Purpose of review
Merkel cell carcinoma (MCC), a rapidly progressing skin cancer, has poor prognosis. We reviewed the epidemiology, pathogenesis, diagnosis and treatment of MCC, with a focus on recent therapeutic advancements.
Risk factors for MCC, such as old age, immunosuppression, polyomavirus infection and exposure to UV radiation have already been identified, but the underlying mechanisms leading to carcinogenesis still need clarification. On the basis of recent advances, immunotherapy – in particular, inhibition targeting the programmed cell death protein 1/programmed death-ligand 1 (PD1)/PDL1) immune checkpoint blockade – is currently being investigated in the treatment of metastatic MCC. Avelumab, an anti-PDL1 antibody, was the first drug to be approved internationally as second-line monotherapy for patients with advanced MCC, based on results from the JAVELIN Merkel 200 clinical trial. Avelumab has also recently been approved as first-line treatment for advanced MCC in Europe. Pembrolizumab (anti-PD1) in first-line and nivolumab (anti-PD1) in first-line and second-line treatments are two other checkpoint inhibitors that are under investigation, and showing promising results. New innovative therapies are also in development.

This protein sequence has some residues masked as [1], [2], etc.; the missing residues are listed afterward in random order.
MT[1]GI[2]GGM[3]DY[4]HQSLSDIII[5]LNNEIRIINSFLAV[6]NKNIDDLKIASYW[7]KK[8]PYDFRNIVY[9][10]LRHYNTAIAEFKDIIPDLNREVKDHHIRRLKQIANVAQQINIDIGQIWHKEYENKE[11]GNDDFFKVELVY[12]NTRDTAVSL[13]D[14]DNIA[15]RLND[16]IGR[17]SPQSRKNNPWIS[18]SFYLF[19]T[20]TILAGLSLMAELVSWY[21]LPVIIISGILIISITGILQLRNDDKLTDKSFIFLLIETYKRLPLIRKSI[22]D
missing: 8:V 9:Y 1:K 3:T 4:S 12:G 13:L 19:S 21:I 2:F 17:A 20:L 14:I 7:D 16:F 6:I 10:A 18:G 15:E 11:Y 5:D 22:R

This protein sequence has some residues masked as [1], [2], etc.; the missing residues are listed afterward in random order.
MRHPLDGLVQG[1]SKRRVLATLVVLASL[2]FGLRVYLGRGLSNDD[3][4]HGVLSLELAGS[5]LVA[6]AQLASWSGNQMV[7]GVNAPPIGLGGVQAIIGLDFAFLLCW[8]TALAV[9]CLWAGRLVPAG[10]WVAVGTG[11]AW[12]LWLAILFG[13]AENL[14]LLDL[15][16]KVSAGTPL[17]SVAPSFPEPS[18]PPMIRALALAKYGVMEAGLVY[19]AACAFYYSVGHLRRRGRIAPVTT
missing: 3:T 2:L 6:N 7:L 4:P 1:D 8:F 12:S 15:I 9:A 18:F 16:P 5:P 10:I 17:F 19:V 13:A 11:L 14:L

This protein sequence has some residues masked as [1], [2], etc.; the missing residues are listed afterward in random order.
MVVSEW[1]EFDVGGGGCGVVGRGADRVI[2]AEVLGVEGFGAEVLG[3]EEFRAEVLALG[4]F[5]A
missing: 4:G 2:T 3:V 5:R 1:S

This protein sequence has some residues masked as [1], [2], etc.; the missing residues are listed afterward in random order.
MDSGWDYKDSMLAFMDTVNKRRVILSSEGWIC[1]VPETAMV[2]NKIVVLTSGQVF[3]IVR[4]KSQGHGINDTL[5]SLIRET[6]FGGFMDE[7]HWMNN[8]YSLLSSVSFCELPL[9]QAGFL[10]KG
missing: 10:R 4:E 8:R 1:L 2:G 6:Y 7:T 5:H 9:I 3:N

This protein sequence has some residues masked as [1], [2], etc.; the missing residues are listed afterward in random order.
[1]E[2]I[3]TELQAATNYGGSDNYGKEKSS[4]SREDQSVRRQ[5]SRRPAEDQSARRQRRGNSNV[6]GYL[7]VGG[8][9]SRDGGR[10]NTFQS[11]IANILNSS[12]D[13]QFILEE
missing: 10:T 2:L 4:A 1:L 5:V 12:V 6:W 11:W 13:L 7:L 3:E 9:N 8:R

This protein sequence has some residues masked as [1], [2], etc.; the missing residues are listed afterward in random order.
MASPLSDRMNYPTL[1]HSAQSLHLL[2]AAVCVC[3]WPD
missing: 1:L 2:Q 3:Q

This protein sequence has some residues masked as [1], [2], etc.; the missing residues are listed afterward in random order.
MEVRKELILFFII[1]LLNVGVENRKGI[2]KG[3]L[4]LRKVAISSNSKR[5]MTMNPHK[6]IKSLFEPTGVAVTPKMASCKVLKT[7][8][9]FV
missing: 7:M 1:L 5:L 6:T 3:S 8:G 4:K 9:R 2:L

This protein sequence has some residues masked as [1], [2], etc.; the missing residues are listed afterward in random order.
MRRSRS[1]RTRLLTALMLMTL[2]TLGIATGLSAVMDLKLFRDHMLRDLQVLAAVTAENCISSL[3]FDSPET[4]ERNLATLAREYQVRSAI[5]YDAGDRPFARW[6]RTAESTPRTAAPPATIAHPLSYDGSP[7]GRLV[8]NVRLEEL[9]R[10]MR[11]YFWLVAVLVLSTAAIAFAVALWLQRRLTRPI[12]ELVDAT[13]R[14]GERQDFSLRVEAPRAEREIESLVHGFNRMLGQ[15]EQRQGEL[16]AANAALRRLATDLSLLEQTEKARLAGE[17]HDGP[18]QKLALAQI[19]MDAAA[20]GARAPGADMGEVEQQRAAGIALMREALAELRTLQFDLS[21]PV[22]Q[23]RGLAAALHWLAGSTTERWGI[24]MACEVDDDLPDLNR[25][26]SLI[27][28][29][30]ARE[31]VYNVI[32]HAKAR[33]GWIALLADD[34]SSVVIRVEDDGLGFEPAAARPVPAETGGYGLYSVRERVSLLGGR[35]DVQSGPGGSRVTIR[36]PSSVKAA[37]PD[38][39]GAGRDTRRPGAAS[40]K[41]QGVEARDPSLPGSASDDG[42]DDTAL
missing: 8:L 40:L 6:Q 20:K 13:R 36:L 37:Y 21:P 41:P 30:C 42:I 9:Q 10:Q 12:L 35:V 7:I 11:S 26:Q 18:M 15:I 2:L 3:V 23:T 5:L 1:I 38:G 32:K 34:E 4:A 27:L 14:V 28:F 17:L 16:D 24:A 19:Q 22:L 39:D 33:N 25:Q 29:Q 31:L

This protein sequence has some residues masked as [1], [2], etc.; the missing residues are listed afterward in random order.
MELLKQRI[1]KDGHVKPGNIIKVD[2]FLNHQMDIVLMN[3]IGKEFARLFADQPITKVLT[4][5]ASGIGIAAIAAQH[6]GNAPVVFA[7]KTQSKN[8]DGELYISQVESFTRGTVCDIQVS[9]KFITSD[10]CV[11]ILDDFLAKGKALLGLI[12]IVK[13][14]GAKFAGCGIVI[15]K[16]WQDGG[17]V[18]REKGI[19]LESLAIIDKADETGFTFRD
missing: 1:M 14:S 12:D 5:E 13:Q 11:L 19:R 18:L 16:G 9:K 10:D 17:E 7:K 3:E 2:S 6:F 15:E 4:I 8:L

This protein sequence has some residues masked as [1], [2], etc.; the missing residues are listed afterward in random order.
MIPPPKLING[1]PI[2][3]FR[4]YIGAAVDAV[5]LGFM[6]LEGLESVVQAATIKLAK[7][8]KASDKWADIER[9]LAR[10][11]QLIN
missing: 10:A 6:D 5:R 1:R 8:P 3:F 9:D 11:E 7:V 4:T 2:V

New insights concerning advances in MCC diagnosis and treatment have been highlighted. Immunotherapy for metastatic MCC constitutes a recent breakthrough in an unmet medical need, but alternative therapies should continue to be investigated.